While wide-ranging coverage highlights how parents and caretakers are being impacted by COVID-19, little attention is being paid to how children are (or are not) learning to cope. Children account for the lowest percentage of infection so far, the Journal of American Medical Association (JAMA) reports. But with schools across the country closing and moving to remote instruction, children are losing opportunities for socialization, touch and play with their peers.
Vital components to their wellbeing are abruptly being cut off—as fear, isolation, trauma and panic begin to shape their imaginations, their sense of safety and their connections to community.
The massive upheaval in our daily and cultural practices will inevitably take a more tangible, emotional toll on all of us, but children have fewer developed tools to navigate them. It’s necessary now more than ever that we center our focus on how to support children during these times.
Dr. Deborah Serani tells Healthline, “Oversharing, ‘catastrophizing,’ and even joking about death or sickness can traumatize little ones. While this can be a scary time for kids, it could also be viewed as a moment in history that can reach and teach.”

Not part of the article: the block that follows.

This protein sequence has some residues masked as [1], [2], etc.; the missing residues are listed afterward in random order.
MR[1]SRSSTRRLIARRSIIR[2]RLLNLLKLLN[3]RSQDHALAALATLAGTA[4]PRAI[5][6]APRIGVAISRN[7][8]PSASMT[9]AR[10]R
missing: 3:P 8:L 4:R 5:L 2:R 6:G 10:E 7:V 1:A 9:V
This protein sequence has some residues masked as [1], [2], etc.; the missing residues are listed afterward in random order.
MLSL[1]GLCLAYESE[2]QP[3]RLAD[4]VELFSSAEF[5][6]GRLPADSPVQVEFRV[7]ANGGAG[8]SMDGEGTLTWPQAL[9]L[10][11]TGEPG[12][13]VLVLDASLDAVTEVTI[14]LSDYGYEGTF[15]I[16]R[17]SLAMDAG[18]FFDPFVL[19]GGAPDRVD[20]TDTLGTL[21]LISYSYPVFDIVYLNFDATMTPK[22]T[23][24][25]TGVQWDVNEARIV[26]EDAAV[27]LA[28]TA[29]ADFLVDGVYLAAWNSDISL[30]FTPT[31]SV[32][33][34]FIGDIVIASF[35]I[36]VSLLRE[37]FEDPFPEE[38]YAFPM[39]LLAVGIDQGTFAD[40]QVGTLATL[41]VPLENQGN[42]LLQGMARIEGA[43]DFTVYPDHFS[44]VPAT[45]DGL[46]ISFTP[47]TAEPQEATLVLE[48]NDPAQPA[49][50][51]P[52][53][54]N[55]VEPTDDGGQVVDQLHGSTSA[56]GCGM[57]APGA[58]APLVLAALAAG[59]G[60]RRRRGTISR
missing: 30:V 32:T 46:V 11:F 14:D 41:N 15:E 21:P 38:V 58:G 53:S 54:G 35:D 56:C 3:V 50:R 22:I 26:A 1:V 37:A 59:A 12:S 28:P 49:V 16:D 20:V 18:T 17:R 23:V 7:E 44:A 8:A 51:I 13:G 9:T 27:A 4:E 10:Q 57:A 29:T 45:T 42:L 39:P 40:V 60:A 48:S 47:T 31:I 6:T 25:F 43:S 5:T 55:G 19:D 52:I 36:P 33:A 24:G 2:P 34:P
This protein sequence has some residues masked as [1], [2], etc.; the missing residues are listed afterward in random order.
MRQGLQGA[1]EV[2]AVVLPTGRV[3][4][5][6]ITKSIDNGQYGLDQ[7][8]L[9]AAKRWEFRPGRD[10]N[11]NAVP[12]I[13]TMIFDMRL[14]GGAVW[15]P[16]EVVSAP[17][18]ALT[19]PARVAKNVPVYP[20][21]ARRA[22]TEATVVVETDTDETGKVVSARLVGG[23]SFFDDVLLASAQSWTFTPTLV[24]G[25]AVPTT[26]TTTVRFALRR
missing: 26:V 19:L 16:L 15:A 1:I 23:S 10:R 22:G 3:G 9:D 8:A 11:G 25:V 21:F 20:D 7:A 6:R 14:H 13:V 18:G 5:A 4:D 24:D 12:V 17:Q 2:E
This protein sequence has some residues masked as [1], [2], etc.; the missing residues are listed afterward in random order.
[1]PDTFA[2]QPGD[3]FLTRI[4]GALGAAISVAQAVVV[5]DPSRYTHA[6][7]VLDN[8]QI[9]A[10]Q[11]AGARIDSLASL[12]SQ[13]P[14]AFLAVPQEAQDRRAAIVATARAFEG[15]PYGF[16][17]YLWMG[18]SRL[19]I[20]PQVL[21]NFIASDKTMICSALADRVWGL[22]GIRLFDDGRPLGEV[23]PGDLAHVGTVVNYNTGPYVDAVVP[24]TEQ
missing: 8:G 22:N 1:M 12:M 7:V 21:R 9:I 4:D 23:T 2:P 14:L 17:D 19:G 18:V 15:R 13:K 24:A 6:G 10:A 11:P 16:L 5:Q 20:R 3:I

We may never return to the false level of consistency in which capitalism attempts to envelop us, but we can provide a more sustainable foundation that holds space for the uncertainty, concerns and feelings that children are having, especially as they grapple with the loss of their routines. The long-term emotional and psychological effects of this virus will span future generations’ concepts of connection, community and hope.
Consequently, when we begin to see a spike in mental-health crises, including panic attacks, anxiety and depression, among children, we’ll need to employ patience, flexibility and love.
If you are a caretaker who wants to support children during this time, here are some helpful tips:
- Validate children’s feelings.
- Make space for difficult conversations.
- Let them guide the follow-up.
- Encourage regular breaks and play.
- Spend quality time together.
- Prioritize opportunities for you all to process your feelings and not have the right answers.
- Don’t diminish what a toll COVID-19 is having on them.
- Ask what they want to do when all of this is over.
- Ask about your children’s friends and when they last talked to them.
- Encourage them to rest. Set up nap time.
ESSENCE is committed to bringing our audience the latest facts about COVID-19 (coronavirus). Our content team is closely monitoring the developing details surrounding the virus via official sources and health care experts, including the World Health Organization (WHO), the Centers for Disease Control and Prevention (CDC) and the Occupational Safety and Health Administration (OSHA). Please continue to refresh ESSENCE’s informational hub for updates on COVID-19, as well as for tips on taking care of yourselves, your families and your communities.